Stainless steel generally needs very aggressive flux, which makes it challenging/impractical for most hobby blacksmiths to forge weld.

Is Forge Welding Strong?

Forge welding can be even stronger than fusion welding in some applications. On a perfectly executed forge weld, the weld itself is just as strong as the parent material, because forge welding creates one complete homogenous piece. Modern chains are still typically forge welded.

There are a lot of things that can go wrong, though, to weaken the weld seam. Honestly, though, this is true of any kind of welding process. Nothing is truly bullet-proof.

For example, if there are any contaminants in the surfaces to be welded (dirt, scale, etc) then there will always be a weakened seam.

If the pieces are improperly hammered together, there could be areas that delaminate and can break apart later on.

If the outside of the weld isn’t smoothed out and dressed properly, there could be stress risers that are prone to cracking.

So is forge welding strong?

It can be.

Different Kinds of Forge Welding Joints

Forge welding joints are generally thought out a bit different compared to what you’d do with your MIG welder. It just gets its strength in a different way.

Instead of relying on deep penetration and heavy beads for strength, forge welding relies on maximum surface contact. This means that for every joint, you need to think of how you can maximize contact between the pieces you’re joining.

Here are some examples:

You can see in the above example that by adding a cleft or by making a scarf joint, we can add a lot more surface area to the joint and give us something easier to hit with a hammer to close the connection.

Why Isn’t Forge Welding Common?

The reason why forge welding isn’t nearly as common as it used to be is that it’s a comparatively slow process, not practical for all applications, and it takes a considerable amount of skill to master.

Generally, the item to be welded needs to be able to fit into a forge to heat up. This can make it tricky to forge weld large pieces or things that have awkward shapes.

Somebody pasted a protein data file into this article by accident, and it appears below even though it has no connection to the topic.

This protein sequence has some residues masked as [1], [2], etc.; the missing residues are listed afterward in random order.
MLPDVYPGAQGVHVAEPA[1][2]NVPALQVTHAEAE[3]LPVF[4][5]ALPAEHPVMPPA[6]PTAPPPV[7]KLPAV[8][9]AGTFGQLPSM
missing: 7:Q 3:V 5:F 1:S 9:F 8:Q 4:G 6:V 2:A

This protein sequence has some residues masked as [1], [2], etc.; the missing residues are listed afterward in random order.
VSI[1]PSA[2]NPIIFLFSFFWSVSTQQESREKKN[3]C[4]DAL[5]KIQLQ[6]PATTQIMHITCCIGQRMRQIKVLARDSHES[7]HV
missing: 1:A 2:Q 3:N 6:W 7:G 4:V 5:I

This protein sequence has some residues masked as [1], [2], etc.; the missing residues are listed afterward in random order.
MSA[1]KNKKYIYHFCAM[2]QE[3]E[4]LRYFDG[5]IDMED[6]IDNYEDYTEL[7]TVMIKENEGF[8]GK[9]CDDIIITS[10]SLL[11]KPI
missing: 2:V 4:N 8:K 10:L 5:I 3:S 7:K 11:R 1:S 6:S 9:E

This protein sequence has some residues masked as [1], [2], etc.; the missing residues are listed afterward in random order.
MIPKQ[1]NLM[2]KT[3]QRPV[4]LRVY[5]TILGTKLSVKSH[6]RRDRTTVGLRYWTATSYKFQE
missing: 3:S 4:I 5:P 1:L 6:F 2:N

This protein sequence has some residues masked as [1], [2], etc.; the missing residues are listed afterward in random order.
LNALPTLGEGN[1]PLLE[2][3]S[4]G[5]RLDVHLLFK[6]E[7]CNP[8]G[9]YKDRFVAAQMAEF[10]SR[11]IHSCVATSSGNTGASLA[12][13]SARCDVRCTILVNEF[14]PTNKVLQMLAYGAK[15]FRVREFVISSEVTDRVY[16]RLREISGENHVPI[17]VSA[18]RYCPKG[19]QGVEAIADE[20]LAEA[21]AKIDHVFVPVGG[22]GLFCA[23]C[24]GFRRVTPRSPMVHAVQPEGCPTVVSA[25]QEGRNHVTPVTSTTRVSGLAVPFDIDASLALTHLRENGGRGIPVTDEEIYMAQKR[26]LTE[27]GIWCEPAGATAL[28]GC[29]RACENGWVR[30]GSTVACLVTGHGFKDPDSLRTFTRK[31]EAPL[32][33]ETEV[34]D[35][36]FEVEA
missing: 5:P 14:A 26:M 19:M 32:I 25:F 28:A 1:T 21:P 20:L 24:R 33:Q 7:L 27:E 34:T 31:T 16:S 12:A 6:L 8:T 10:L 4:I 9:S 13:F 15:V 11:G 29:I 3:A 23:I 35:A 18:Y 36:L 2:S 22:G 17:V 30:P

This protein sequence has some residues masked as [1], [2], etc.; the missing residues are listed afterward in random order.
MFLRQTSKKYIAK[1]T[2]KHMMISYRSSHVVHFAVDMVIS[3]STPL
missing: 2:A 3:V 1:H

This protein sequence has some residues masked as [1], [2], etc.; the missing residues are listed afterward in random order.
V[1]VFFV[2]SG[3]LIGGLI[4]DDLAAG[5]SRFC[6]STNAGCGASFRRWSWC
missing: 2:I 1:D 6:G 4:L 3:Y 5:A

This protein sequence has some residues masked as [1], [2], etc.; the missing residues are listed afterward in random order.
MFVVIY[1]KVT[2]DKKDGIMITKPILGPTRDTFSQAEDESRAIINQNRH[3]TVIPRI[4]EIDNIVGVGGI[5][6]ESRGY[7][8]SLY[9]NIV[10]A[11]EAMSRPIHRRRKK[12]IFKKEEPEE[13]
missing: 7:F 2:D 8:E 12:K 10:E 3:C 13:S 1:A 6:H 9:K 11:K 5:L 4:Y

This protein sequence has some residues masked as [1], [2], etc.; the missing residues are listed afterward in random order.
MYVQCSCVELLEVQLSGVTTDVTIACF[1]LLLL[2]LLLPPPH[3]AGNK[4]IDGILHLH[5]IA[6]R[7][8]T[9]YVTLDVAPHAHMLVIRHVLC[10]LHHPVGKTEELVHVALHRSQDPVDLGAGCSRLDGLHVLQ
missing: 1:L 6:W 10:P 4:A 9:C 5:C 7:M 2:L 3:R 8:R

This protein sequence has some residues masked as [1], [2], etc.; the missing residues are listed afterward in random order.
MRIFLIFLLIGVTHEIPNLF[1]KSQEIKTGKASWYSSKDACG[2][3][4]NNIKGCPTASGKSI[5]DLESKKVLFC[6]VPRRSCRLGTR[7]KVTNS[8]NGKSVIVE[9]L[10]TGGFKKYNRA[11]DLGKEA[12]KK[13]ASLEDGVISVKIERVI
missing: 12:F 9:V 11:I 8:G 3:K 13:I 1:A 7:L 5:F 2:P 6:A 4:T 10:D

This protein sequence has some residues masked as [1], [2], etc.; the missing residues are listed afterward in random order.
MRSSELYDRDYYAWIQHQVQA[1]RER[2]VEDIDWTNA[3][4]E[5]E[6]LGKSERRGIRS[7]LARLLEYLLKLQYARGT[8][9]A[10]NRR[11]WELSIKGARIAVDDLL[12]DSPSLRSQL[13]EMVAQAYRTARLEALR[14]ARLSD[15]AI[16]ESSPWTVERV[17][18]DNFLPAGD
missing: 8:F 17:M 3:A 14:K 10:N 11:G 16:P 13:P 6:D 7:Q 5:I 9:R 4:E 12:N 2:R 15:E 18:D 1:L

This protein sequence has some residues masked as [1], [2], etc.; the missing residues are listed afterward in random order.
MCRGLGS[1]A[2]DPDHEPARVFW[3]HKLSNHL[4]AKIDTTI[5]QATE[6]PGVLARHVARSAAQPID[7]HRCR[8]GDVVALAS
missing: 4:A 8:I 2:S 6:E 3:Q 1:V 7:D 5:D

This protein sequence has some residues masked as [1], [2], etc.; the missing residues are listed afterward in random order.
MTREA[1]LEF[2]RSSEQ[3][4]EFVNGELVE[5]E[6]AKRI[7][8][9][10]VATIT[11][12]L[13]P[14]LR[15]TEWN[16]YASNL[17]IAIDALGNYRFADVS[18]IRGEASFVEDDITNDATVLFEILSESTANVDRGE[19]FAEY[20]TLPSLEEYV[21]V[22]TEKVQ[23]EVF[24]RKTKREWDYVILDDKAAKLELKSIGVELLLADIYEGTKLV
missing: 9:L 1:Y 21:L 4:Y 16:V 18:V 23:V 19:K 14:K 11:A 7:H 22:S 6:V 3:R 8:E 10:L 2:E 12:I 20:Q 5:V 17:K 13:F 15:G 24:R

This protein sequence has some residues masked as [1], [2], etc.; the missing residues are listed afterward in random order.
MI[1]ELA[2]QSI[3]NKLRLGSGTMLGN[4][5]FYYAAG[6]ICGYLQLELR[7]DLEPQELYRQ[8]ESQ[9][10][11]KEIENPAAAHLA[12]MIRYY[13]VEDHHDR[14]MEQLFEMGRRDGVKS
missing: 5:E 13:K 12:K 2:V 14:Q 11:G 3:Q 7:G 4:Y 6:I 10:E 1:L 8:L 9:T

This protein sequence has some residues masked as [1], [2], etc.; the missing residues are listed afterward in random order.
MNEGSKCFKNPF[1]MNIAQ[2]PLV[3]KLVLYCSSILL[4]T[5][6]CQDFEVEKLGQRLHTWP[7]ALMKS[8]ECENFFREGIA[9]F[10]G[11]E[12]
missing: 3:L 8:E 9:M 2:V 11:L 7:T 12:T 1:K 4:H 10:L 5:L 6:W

Also, it takes a while for the workpiece to heat up to forge welding temperatures. Compare that to the arc welder in your garage, which requires little more than flipping the power switch and setting the grounding clamp.

However, for some applications, forge welding is the ideal solution.

For example, in good quality axes, the bit is comprised of two different kinds of steel. The majority of the bit (or axe head, as some call it) is made of a lower-carbon steel, whereas the cutting edge is a high carbon steel.

This gives you a tough axe that keeps an excellent edge, as well as being not terribly expensive due to the costs of high carbon steel.

Forge welding will give you the most reliable connection between these two steels, essentially becoming one solid piece.

What is Flux Used For?

Flux is used to protect the material from contact with oxygen while being forge welded. It can also eat away some of the impurities and help you to achieve a cleaner weld.

One of the most common types of flux is borax, also known as sodium borate. It’s typically used as a household cleaner or laundry detergent booster, so it’s fairly easy to get your hands on some.

That said, fluxing isn’t mandatory, but it is definitely the most common approach to forge welding.

How Hard is it to Learn Forge Welding?

Forge welding is definitely not something to try the first time you pick up a hammer, but it’s usually something that an intermediate level blacksmith with practice. Of course, it depends on what you’re trying to forge weld, and what kind of forge you’re using.

One of the most common recommendations is to just look up a nearby blacksmithing class and attend. You’ll probably learn more in one day than you will after several weeks of 10-minute YouTube tutorials and messing around by yourself.

Jonathan Maes

I've been working in manufacturing and repair for the past 14 years. My specialty is machining. I've managed a machine shop with multiaxis CNC machines for aerospace and medical prototyping and contract manufacturing. I also have done a lot of welding/fabrication, along with special processes. Now I run a consulting company to help others solve manufacturing problems.